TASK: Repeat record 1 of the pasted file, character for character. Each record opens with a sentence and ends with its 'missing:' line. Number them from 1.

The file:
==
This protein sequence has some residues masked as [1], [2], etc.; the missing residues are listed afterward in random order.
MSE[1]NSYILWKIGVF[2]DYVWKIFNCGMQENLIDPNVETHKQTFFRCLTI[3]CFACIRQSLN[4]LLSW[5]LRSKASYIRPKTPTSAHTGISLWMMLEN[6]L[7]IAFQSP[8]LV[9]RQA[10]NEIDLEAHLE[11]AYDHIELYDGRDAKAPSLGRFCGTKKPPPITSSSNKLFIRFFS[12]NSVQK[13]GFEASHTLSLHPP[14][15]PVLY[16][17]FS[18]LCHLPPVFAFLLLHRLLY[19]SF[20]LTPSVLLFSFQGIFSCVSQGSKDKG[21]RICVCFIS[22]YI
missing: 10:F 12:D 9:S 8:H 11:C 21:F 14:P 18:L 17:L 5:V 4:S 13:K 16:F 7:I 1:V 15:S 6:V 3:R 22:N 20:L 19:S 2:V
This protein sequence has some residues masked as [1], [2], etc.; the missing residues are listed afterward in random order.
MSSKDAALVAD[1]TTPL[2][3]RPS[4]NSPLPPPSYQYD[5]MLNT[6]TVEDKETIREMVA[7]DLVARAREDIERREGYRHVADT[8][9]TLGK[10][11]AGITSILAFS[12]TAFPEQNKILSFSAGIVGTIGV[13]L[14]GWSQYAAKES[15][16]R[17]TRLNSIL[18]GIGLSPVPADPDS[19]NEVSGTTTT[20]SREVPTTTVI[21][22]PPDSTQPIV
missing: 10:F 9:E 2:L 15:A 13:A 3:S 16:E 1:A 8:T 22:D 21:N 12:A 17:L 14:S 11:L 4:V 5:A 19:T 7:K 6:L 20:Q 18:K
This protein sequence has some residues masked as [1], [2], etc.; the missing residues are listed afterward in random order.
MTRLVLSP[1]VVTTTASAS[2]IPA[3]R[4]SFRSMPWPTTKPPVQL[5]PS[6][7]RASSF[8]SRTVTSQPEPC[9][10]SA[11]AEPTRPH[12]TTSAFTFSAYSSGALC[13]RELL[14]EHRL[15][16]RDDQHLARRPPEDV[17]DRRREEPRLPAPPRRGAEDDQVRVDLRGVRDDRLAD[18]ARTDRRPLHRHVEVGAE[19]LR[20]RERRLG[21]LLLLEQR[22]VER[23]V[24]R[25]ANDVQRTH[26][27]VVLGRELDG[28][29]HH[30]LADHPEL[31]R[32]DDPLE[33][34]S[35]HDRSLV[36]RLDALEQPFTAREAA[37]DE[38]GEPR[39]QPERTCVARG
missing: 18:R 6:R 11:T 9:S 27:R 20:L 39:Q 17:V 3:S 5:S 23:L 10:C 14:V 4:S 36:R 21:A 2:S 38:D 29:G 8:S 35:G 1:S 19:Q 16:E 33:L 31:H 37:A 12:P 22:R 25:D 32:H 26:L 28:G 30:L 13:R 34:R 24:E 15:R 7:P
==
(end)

This protein sequence has some residues masked as [1], [2], etc.; the missing residues are listed afterward in random order.
MSE[1]NSYILWKIGVF[2]DYVWKIFNCGMQENLIDPNVETHKQTFFRCLTI[3]CFACIRQSLN[4]LLSW[5]LRSKASYIRPKTPTSAHTGISLWMMLEN[6]L[7]IAFQSP[8]LV[9]RQA[10]NEIDLEAHLE[11]AYDHIELYDGRDAKAPSLGRFCGTKKPPPITSSSNKLFIRFFS[12]NSVQK[13]GFEASHTLSLHPP[14][15]PVLY[16][17]FS[18]LCHLPPVFAFLLLHRLLY[19]SF[20]LTPSVLLFSFQGIFSCVSQGSKDKG[21]RICVCFIS[22]YI
missing: 10:F 12:D 9:S 8:H 11:C 21:F 14:P 18:L 17:L 5:V 4:S 13:K 16:F 7:I 1:V 15:S 6:V 3:R 22:N 20:L 19:S 2:V